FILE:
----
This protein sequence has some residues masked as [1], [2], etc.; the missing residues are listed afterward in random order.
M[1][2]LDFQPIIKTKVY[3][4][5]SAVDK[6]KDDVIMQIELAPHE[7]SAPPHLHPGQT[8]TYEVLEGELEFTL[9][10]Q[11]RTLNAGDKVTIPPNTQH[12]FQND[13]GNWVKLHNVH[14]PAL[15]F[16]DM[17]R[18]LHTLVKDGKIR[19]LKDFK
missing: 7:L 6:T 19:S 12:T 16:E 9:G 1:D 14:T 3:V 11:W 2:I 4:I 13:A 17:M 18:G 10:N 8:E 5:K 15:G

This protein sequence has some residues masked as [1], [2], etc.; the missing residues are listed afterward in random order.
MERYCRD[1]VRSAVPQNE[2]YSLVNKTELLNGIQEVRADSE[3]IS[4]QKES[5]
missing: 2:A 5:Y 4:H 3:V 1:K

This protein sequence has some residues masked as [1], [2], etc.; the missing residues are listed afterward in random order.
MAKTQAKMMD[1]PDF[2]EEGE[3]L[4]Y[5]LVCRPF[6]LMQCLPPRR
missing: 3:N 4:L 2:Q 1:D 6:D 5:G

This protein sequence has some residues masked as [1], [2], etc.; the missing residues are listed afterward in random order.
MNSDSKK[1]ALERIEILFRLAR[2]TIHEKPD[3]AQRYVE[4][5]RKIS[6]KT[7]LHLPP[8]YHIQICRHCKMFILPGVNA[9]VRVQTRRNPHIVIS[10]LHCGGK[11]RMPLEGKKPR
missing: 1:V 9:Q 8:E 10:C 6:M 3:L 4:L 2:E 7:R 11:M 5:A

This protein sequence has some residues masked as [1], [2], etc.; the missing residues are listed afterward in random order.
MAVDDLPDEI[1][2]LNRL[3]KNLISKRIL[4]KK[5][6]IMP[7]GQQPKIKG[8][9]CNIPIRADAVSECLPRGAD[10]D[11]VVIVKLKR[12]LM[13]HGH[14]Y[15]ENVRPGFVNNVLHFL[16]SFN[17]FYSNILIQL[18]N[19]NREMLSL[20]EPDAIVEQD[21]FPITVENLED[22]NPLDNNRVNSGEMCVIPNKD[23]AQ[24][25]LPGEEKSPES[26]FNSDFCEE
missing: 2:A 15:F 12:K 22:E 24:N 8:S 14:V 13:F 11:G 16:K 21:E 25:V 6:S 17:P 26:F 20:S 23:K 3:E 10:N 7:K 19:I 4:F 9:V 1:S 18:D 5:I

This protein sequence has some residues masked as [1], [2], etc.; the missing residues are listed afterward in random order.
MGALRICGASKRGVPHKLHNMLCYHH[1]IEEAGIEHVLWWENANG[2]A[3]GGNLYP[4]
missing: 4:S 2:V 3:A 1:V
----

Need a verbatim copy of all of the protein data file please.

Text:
This protein sequence has some residues masked as [1], [2], etc.; the missing residues are listed afterward in random order.
M[1][2]LDFQPIIKTKVY[3][4][5]SAVDK[6]KDDVIMQIELAPHE[7]SAPPHLHPGQT[8]TYEVLEGELEFTL[9][10]Q[11]RTLNAGDKVTIPPNTQH[12]FQND[13]GNWVKLHNVH[14]PAL[15]F[16]DM[17]R[18]LHTLVKDGKIR[19]LKDFK
missing: 7:L 6:T 19:S 12:T 16:E 9:G 1:D 14:T 3:V 11:W 2:I 4:I 13:A 17:M 18:G 10:N 8:E 5:K 15:G

This protein sequence has some residues masked as [1], [2], etc.; the missing residues are listed afterward in random order.
MERYCRD[1]VRSAVPQNE[2]YSLVNKTELLNGIQEVRADSE[3]IS[4]QKES[5]
missing: 2:A 5:Y 4:H 3:V 1:K

This protein sequence has some residues masked as [1], [2], etc.; the missing residues are listed afterward in random order.
MAKTQAKMMD[1]PDF[2]EEGE[3]L[4]Y[5]LVCRPF[6]LMQCLPPRR
missing: 3:N 4:L 2:Q 1:D 6:D 5:G

This protein sequence has some residues masked as [1], [2], etc.; the missing residues are listed afterward in random order.
MNSDSKK[1]ALERIEILFRLAR[2]TIHEKPD[3]AQRYVE[4][5]RKIS[6]KT[7]LHLPP[8]YHIQICRHCKMFILPGVNA[9]VRVQTRRNPHIVIS[10]LHCGGK[11]RMPLEGKKPR
missing: 1:V 9:Q 8:E 10:C 6:M 3:L 4:L 2:E 7:R 11:M 5:A

This protein sequence has some residues masked as [1], [2], etc.; the missing residues are listed afterward in random order.
MAVDDLPDEI[1][2]LNRL[3]KNLISKRIL[4]KK[5][6]IMP[7]GQQPKIKG[8][9]CNIPIRADAVSECLPRGAD[10]D[11]VVIVKLKR[12]LM[13]HGH[14]Y[15]ENVRPGFVNNVLHFL[16]SFN[17]FYSNILIQL[18]N[19]NREMLSL[20]EPDAIVEQD[21]FPITVENLED[22]NPLDNNRVNSGEMCVIPNKD[23]AQ[24][25]LPGEEKSPES[26]FNSDFCEE
missing: 2:A 15:F 12:K 22:E 24:N 8:S 14:V 13:F 11:G 16:K 21:E 25:V 6:S 17:P 26:F 20:S 23:K 3:E 10:N 7:K 19:I 4:F 9:V 1:S 18:D 5:I

This protein sequence has some residues masked as [1], [2], etc.; the missing residues are listed afterward in random order.
MGALRICGASKRGVPHKLHNMLCYHH[1]IEEAGIEHVLWWENANG[2]A[3]GGNLYP[4]
missing: 4:S 2:V 3:A 1:V